> specifically the 'fold-services' procedure in gnu/services.scm, which is
> where the actual extension mechanism is implemented.

Wow, thanks for taking the time to write this up!  I believe that's a
much clearer explanation - I actually figured it out by reading the
source code extensively, but I thought this thread had been abandoned. 
I've written up something similar here:

I think it would be great to have this information in the
documentation!  I'd also elaborate on what actually happens in the end
("If every service just extends other services, what does the root
service do?"), how stuff actually runs (since operating systems are
processes and not data after all -> I think the answer is that the boot
service, activation service, and shepherd service all run processes but
that leads to a lot of other obvious questions: what's the difference
between the boot and activation services - or what do each do and what
makes them suitable for those tasks, what order are processes started in
each of them, how does guix deal with existing files created by
activation processes when reconfiguring the system, etc), what is a
service vs a service type, and an explanation of the folding process and
how it relates to a service type definition.

> The manual section is helpful

I strongly believe the manual section is not helpful to anyone who
doesn't already know how Guix works.  The explanation of _everything_
related to services hinges on the word "extend" - and it's never
defined!  It's a novel definition in this context, it's not a matter of
ambiguity.  The definition of extends here is strongly tied to the
folding procedure so both of those need to be in the documentation for a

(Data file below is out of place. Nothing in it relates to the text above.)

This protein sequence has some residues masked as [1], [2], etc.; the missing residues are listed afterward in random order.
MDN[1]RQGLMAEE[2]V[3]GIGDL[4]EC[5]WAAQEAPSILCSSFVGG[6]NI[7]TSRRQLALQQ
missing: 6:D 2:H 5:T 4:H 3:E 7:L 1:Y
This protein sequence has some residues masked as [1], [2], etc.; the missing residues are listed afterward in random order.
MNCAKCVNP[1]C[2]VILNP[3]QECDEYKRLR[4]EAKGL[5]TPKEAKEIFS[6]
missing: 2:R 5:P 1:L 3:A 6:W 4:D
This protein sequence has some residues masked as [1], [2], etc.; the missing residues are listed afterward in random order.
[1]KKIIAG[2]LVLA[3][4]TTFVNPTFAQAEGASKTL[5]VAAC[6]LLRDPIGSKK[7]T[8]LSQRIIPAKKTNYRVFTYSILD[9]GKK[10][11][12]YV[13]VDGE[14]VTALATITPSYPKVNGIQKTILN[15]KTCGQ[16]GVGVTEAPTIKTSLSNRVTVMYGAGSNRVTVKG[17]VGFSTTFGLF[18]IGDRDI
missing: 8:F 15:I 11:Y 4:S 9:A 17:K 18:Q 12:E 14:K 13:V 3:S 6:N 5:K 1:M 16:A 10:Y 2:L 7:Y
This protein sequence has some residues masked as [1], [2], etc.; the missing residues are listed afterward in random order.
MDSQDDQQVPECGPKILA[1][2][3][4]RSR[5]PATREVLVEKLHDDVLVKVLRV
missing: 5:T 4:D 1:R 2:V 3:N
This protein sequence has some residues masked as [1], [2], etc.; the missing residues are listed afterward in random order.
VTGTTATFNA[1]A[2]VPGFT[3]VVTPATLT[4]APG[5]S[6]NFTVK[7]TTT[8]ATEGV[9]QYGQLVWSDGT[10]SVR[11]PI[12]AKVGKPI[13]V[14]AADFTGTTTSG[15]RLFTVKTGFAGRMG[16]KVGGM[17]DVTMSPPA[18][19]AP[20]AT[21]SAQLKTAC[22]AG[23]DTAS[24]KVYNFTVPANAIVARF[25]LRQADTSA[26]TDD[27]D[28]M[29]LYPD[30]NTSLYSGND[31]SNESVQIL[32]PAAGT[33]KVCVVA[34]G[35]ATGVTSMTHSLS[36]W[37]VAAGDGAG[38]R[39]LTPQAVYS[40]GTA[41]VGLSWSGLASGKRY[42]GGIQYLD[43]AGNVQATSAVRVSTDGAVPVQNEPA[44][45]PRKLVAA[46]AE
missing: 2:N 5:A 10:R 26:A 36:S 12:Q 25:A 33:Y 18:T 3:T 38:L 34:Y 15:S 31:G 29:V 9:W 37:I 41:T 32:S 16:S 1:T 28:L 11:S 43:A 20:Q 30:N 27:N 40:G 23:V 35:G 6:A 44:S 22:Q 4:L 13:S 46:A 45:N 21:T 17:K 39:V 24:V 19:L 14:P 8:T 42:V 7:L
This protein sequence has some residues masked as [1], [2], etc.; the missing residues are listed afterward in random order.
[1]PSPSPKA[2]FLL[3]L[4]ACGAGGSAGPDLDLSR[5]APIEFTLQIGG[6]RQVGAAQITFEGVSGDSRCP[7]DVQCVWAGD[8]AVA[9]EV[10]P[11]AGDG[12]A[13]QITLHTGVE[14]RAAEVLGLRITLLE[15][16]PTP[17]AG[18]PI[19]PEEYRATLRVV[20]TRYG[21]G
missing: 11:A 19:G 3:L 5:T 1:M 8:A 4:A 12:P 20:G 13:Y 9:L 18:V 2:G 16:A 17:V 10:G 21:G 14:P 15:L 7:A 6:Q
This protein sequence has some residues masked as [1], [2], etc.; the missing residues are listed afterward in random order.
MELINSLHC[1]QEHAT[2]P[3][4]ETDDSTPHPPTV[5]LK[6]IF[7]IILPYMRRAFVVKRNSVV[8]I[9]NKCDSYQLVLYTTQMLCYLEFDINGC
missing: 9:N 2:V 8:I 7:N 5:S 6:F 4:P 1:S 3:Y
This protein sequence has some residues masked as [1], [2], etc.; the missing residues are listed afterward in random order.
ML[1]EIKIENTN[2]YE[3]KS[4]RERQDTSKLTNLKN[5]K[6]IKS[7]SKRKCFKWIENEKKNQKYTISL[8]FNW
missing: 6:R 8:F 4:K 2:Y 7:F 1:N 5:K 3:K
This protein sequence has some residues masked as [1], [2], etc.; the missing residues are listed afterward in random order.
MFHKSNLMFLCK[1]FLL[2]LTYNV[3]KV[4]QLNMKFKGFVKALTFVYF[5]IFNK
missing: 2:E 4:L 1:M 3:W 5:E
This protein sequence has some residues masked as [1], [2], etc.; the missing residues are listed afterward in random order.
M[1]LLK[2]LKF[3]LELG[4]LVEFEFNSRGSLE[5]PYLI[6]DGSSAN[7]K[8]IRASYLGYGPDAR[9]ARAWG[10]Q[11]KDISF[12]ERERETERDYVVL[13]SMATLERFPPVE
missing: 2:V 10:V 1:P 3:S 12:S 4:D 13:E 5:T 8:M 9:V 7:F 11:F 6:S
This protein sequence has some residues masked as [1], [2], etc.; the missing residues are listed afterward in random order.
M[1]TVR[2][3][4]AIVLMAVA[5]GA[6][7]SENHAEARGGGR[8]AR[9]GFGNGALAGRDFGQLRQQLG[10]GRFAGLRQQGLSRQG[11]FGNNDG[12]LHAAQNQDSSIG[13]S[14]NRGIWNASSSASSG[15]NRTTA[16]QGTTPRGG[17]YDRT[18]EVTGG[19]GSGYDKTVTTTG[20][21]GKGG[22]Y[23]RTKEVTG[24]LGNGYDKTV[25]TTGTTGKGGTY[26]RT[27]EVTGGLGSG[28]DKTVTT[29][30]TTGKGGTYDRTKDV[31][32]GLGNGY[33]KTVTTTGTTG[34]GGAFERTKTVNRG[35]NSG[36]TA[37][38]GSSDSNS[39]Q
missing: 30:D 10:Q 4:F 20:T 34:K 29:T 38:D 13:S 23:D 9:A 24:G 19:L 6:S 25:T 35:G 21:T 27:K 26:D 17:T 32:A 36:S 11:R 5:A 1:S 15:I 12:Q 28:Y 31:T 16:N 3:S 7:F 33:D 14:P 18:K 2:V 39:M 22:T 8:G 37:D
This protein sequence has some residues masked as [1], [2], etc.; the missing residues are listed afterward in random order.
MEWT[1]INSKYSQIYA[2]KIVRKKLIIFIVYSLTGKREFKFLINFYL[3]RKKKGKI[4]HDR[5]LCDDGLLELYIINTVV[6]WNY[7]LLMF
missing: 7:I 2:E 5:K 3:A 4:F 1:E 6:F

reader to gather an understanding of what's being discussed.

Reading the source code is a colossal hurdle for users, and especially
considering that this is a core service and the actual behavior is
influenced by and influences hundreds of other pieces of code (unlike
things like `(shell ...)` which get passed through to the end system
interacting with relatively few other processes).  Knowing the big
picture of how Guix works as a system, how components interact under the
hood, etc. is critical because it lets you make an informed decision
when you want to create a new service, it gives you hints on how to read
arcane build errors, when the resulting system doesn't work it lets you
know where things could be going wrong, and if you want to read more
about a particular subject you know what topics/search terms/articles
could be relevant.

I hope this doesn't come off too aggressive.  I view myself as a user at
this point and really want Guix to take off.  I spent the greater part
of three weeks trying how to figure out how to get my new (fairly
simple) Guix system running.  IMO if it takes most users (who want to do
more than install X and then run ./x) three full-time weeks, breathing
Guile, and source code diving to reach a usable point then Guix will
never be able to achieve critical mass.